Estonian World talked to Marita Liivak, a young rising star of the Estonian art scene; her latest exhibition, “Lasnamäe – Beginnings and Endings”, is inspired by the infamous Tallinn neighbourhood.
Marita Liivak studied at Tartu Pallas Art School and the Accademia di Belle Arti Catania, in Sicily, Italy. She has developed her own particular style and been noticed within the local and international art scene. Liivak creates in an intuitive manner, mixing acrylics with oils and spray paints on canvas or cardboard. She usually begins each piece with colourful abstract layers and then begins to identify and develop the shapes within, finally developing the details of the finished painting.
Through her art, she portrays her experiences and engages in topics that are oftentimes uncomfortable, which include mental health, sexuality, awkwardness, and candid moments. Her pictures somehow seem to be a movie that the viewer is already inside. If post-nostalgic sentimentalism was a thing this would be it – looking at her pictures invokes imagined and mixed memories of when you weren’t there.
Her latest exhibition, “Lasnamäe – Beginnings and Endings”, is inspired by the Soviet-era Tallinn neighbourhood, Lasnamäe. It was exhibited throughout the summer in various galleries across the Estonian capital and will now travel to Viljandi, where it will open at the Town Gallery on 5 October.
What would you say your art is about?
My art reflects my personal joys and struggles, a journey through the depths of my own mind and emotions. It is a means of catharsis, a release of pent-up feelings that I can’t express using words alone. Through the bold and bright colours I use, I aim to capture the intensity of these emotions, to make them come alive on the canvas.
At the core of my art is a love for drawing, a passion that has been with me since childhood. I find solace in the strokes of a pencil or the flow of a paintbrush, as if the act of creating art helps me navigate through the complexities of my inner world.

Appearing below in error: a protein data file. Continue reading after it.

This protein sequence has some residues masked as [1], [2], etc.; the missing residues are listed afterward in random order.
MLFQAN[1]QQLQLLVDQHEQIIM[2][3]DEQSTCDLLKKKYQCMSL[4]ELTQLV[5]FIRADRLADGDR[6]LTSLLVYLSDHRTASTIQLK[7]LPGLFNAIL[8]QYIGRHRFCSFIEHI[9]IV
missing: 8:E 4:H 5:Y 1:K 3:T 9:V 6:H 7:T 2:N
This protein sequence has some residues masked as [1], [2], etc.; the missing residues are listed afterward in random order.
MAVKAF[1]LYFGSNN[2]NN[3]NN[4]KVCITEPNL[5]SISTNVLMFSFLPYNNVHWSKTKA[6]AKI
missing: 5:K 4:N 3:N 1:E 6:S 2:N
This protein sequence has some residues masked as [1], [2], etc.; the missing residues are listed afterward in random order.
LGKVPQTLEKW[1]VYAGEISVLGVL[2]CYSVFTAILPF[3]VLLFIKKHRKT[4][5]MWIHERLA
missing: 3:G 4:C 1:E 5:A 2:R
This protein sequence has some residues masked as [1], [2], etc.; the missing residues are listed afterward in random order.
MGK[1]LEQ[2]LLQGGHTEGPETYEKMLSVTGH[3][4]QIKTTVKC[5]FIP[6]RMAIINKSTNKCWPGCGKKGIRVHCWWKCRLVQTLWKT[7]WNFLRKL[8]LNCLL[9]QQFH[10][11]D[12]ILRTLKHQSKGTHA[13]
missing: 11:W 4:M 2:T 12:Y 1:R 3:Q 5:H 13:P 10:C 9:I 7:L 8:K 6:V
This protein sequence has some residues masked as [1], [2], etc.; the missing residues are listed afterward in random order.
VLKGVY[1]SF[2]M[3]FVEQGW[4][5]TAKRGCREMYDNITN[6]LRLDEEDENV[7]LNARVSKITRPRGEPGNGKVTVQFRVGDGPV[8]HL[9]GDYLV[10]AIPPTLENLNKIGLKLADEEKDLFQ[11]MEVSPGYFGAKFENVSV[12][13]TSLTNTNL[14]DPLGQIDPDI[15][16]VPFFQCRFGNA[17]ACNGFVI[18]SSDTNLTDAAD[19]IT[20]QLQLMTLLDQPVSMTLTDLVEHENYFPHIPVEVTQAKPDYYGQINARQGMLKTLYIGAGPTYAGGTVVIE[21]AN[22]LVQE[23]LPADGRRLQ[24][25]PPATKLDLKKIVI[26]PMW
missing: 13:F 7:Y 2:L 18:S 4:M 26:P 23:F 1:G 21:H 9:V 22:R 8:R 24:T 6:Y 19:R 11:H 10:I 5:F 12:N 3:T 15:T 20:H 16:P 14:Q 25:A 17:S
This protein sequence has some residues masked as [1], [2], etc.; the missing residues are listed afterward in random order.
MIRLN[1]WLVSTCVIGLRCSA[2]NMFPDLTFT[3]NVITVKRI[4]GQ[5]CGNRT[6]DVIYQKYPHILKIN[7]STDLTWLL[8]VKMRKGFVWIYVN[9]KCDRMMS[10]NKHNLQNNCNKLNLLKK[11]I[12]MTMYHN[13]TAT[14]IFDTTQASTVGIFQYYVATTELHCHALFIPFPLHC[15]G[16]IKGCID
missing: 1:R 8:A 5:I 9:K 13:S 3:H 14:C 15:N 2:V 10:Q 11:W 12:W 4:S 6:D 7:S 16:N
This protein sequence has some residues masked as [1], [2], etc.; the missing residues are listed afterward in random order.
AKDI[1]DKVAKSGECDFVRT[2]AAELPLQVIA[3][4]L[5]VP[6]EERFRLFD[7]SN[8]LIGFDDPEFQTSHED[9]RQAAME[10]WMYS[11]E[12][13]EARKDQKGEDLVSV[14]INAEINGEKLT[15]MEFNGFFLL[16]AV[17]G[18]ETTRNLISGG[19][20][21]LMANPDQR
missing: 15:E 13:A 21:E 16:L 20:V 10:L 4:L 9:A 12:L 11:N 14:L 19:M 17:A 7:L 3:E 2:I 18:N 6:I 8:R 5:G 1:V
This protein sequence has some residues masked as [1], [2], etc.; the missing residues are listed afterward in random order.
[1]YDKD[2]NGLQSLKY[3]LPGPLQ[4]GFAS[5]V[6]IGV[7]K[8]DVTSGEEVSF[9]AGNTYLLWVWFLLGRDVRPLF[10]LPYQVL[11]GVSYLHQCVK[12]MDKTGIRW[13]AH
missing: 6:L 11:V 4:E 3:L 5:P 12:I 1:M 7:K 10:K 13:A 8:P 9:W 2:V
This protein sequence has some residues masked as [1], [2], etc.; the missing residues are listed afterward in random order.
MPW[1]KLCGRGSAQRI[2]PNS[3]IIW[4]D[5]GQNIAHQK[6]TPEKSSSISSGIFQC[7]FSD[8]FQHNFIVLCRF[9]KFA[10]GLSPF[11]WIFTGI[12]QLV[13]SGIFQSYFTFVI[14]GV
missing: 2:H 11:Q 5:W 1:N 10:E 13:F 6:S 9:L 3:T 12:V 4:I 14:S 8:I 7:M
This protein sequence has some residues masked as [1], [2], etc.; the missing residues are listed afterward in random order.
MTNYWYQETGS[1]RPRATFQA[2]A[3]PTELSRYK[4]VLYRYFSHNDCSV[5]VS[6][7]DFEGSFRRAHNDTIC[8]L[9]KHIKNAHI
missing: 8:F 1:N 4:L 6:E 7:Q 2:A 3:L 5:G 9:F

Through my art, I aim to express and explore the vast spectrum of human emotions, and often, I delve into the realms of mental health and express it through large scale female figures. I am not afraid to tackle taboo topics, as I believe that art has the power to not only spark conversations, but also evoke empathy and understanding.
Art has been my tool for overcoming personal issues and battling the inner demons that have haunted me. It has provided me with an outlet, a safe space where I can confront my pain, fears, and anxieties head-on. Each stroke, each line on the canvas becomes a step towards healing and introspection.
Ultimately, my art is an intimate reflection of my journey through life so far. It speaks about my personal stories, my growth and my desire to create something meaningful. I hope that, through my art, others may find solace, inspiration, and a reminder that no matter how challenging life may be, there is always room for beauty and growth.
What is your latest exhibition, “Lasnamäe – Beginnings and Endings”, about?
This exhibition is an exploration of my childhood memories, drawing content from my experiences of growing up in this infamous neighbourhood in Tallinn – Lasnamäe (the Soviet-era district of grim tower blocks that was built in the 1970s and 1980s to mainly house the cheap labour from the rest of the Soviet Union; the district, today home to over 100,000 people, was not completely without Estonians, however – editor). Through the artwork, I invite viewers into a world seen through the eyes of a child, capturing the innocence, wonder and vividness of those formative years.
During the year I spent preparing for the exhibition, tragic events took place in the very same place, adding significant depth to the exhibition and changing it from a simple childhood reminiscence to an emotionally difficult juxtaposition of the best and worst in life.
These are memories of my home, showcasing the streets, houses, and landmarks that shaped my upbringing. This nostalgic journey allows viewers to reminisce about their own childhood experiences and connect with the universal emotions associated with those early years.